King Kong Out, On the Town In...Wait, What?

So, this happened…and we’re all concerned, right? Right?

Let’s start from the beginning *twinkly, pearly flashback music*…Barrington Stage Company mounted a production of On the Town last summer that I’ve heard great things about from anyone I know who saw it. Not so much that On the Town is this underrated gem of musical theater, but that John Rando's direction and the cast - featuring the awesome Jay Armstrong Johnson and Alysha Umphress, alongside talents like Tony Yazbeck, Elizabeth Stanley and Nancy Opel - all brought life to this theatre classic.

So, on any random day, do I crave a Broadway revival of On the Town? Not particularly. Am I upset that Broadway is bringing it back? Nah, I’m totes cool with it.

Am I perplexed that the producers of On The Town think their show could fill the 1900+ seat Foxwoods Lyric theater, the former home of Spiderman: Turn Off the Dark and where King Kong was slated to debut next winter? FUCK. YES.

I’m no Broadway businessman or producer...and I never claimed to be. I’m just a nerd whom looks forward to things like the weekly box office grosses and is fascinated with the process of putting on a Broadway show. You know, from the details of the show itself to the art used on the flyers they distribute in Times Square and everything in-between. Like what Smash was supposed to be about, but failed spectacularly (an understatement).

So, producers of On The Town? What magical formula do you have in your possession that encouraged you to stage your show in, not just a theater this large, but the second largest in all of Broadway? The Gershwin Theatre, home to Wicked, has 1900+ seats. Are you seriously telling me that your production will be booming with sales a la Wicked? Hell, Cinderella, playing in the 1750 seat Broadway Theatre, only averaged 77.84% of seats sold weekly in all of 2013. Cinderella. You know, a story/show that everyone and their grandmother has heard of in some form or another and a production that went on to get above-average reviews and nine Tony nominations. If everyone were to ask ten of their closest (non-theatre) friends, you would be lucky if even four of them have even heard of On the Town, let alone would buy tickets to a Broadway revival of it.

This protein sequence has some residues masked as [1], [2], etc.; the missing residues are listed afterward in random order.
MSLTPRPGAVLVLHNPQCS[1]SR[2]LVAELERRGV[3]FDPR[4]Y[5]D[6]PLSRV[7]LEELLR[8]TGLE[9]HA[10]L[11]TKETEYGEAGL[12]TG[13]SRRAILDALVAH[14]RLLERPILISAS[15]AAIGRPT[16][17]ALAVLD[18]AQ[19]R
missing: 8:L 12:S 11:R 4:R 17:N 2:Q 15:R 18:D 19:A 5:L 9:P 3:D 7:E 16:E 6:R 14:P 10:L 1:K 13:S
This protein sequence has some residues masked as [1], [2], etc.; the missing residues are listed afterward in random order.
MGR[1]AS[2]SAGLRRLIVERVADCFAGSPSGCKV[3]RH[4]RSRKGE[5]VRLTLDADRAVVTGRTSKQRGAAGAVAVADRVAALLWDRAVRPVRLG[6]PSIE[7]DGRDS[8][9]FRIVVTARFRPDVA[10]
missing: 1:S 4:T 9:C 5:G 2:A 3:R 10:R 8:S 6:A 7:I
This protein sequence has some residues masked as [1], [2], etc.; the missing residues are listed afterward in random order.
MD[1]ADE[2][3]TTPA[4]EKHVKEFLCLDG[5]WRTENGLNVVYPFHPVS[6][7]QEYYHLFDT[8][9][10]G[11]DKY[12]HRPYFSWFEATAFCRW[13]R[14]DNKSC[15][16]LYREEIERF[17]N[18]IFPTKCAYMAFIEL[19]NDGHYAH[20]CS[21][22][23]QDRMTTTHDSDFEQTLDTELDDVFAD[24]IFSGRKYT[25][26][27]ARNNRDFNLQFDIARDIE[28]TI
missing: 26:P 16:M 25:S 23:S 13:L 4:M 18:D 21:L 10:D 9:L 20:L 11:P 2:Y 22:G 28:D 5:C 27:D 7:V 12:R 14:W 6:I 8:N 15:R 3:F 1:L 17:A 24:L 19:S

So, this show's elusive, magical formula…does it consist of high-grade meth or crack? Because that is the only explanation I can think of.

I hope On the Town proves me wrong and the show grosses millions upon millions. But there are reasons why Broadway shows fail all the time and starting a show’s run with this type of ambitious, bordering on delusional, platform is a textbook example. Maybe On the Town can be produced for cheap and can survive at under 50% gross potential. Maybe it will get rave reviews and word-of-mouth and publicity and Tony nominations galore and no one will get injured or sued to cruise to near-capacity heights.

But if I am throwing a flag on the play (lol, where did this football joke come from?) mere hours after the first announcement hit the news o’sphere, then the show really has its work cut out for them and I need the business plan leaked to the New York Times. The sad part is...in a theater of half of its seating capacity (and a lower investment/budget as a result), On the Town really could triumph. The producers, as far as I can see, choose the wrong theater and are essentially, sabotaging themselves months before they even have their first rehearsal.

Go home, On the Town, you’re drunk. Come back post-hangover, when you can make slightly more understandable choices.

Photo Credit: Kevin Sprague

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